5. Clinical Perspectives
(i)We first identified an even more remarkable increase of Th22 cells alongside Th1 and Th17 in diabetes patients complicated with CHD and revealed its association with the persistent inflammation.(ii)Our study provided first-hand clinical evidences supporting that systemic chronic inflammation was the central link between the increased risk of cardiovascular disease and T2D while numbers or frequencies of Th1, Th17, and especially Th22 represented a proxy for inflammatory context in diabetes.(iii)We have testified the adjusted association of specific Th subsets with CHD in a diabetic population by controlling confounding factors like age, sex, duration of illness, and so forth, in the case-controlled study. We evaluated the contribution of each specific Th subset including total Th cells and Th1, Th17, and Th22 cells, respectively, to the incidence of CHD. And the effect of Th22 cells on the development of CHD proved to be the most remarkable in our study.(iv)Our study suggested that Th22 cells might also play a role in the development of CHD independent of previously established risk factors like insulin resistance, dyslipidemia, and inflammation. The molecular mechanisms remained to be explored. The IL-22-IL-22R1 pathway was suggested.(v)The potential prognostic values of specific Th subsets for CHD in T2D were first explored here. Th1 frequency and Th22 numbers showed a predictive value in our study.
Conflict of Interests
The authors declare that there is no conflict of interests regarding the publication of this paper.
Ru-xing Zhao and Wen-juan Li contributed equally to the work and are the first authors. Ru-xing Zhao and Wen-juan Li contributed equally to the design, conduction of research, data analysis, and paper writing. Jun Qin, Yi-ran Lu, and Chuan-long Wu contributed equally to the sample and clinical data collection and conduction of research. Meng Tian and Tian-yi He were involved in the study design, clinical evolution, sample coding, and data analysis. Professors Shou-nan Yi and Dong-qi Tang gave technical guidance and contributed to the data analysis and interpretation. Li Chen and Lei Sun contributed equally to the study design, data interpretation, and paper revision, and they are the guarantors and corresponding authors of this work.
This study was financially supported by the National Natural Science Foundation of China (Grant nos. 81000326 and 81100617), China Postdoctoral Science Foundation (Grant no. 2012M521354), Jinan Overseas Students Pioneer Plan (Grant nos. 20100205 and 20110407), The Special Fund of Clinical Research of Chinese Medical Association (Grant no. 12030420342), Shandong International Scientific Corporation Plan (Grant no. 2012GGE27126), Shandong Natural Science Foundation (Grant no. ZR2012HM014), Shandong Provincial Health & Medical Development Project (Grant no. 2011HD005), and National Key Technology R&D Program (Grant no. 2009BAI80B04).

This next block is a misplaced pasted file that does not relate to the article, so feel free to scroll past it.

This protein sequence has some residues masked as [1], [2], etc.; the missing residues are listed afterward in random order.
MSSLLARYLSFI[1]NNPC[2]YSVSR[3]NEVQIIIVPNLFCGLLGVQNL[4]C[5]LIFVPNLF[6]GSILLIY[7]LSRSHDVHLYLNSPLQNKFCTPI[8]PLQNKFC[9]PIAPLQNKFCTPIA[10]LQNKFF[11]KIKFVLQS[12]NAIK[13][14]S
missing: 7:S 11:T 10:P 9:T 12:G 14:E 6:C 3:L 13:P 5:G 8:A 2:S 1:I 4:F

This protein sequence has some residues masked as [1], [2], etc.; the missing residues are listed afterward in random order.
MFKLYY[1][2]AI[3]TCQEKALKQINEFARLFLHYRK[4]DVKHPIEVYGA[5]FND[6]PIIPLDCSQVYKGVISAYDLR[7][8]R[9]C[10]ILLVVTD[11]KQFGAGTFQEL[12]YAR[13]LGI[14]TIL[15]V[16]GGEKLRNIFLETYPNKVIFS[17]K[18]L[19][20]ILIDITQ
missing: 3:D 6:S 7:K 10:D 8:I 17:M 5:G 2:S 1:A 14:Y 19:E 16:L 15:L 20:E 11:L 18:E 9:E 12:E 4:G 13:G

- M. C. Calle and M. L. Fernandez, “Inflammation and type 2 diabetes,” Diabetes & Metabolism, vol. 38, no. 3, pp. 183–191, 2012.
- T. F. Luscher, M. A. Creager, J. A. Beckman, and F. Cosentino, “Diabetes and vascular disease. Pathophysiology, clinical consequences, and medical therapy: part II,” Circulation, vol. 108, no. 13, pp. 1655–1661, 2003.
- S. M. Haffner, “The metabolic syndrome: inflammation, diabetes mellitus, and cardiovascular disease,” The American Journal of Cardiology, vol. 97, no. 2, supplement 1, pp. 3A–11A, 2006.
- L. Cosmi, L. Maggi, V. Santarlasci, F. Liotta, and F. Annunziato, “T helper cells plasticity in inflammation,” Cytometry A, vol. 85, no. 1, pp. 36–42, 2014.
- U. Kintscher, M. Hartge, K. Hess et al., “T-lymphocyte infiltration in visceral adipose tissue: a primary event in adipose tissue inflammation and the development of obesity-mediated insulin resistance,” Arteriosclerosis, Thrombosis, and Vascular Biology, vol. 28, no. 7, pp. 1304–1310, 2008.
- A. Kimura and T. Kishimoto, “IL-6: regulator of Treg/Th17 balance,” European Journal of Immunology, vol. 40, no. 7, pp. 1830–1835, 2010.
- R. Zhao, D. Tang, S. Yi et al., “Elevated peripheral frequencies of Th22 cells: a novel potent participant in obesity and type 2 diabetes,” PLoS ONE, vol. 9, no. 1, article e85770, 2014.
- Z. Zhao, Y. Wu, M. Cheng et al., “Activation of Th17/Th1 and Th1, but not Th17, is associated with the acute cardiac event in patients with acute coronary syndrome,” Atherosclerosis, vol. 217, no. 2, pp. 518–524, 2011.
- X. Cheng, X. Yu, Y. J. Ding et al., “The Th17/Treg imbalance in patients with acute coronary syndrome,” Clinical Immunology, vol. 127, no. 1, pp. 89–97, 2008.
- Z. Wang, J. Lee, Y. Zhang et al., “Increased Th17 cells in coronary artery disease are associated with neutrophilic inflammation,” Scandinavian Cardiovascular Journal, vol. 45, no. 1, pp. 54–61, 2011.
- R. E. Eid, D. A. Rao, J. Zhou et al., “Interleukin-17 and interferon-γ Are produced concomitantly by human coronary artery-infiltrating T cells and act synergistically on vascular smooth muscle cells,” Circulation, vol. 119, no. 10, pp. 1424–1432, 2009.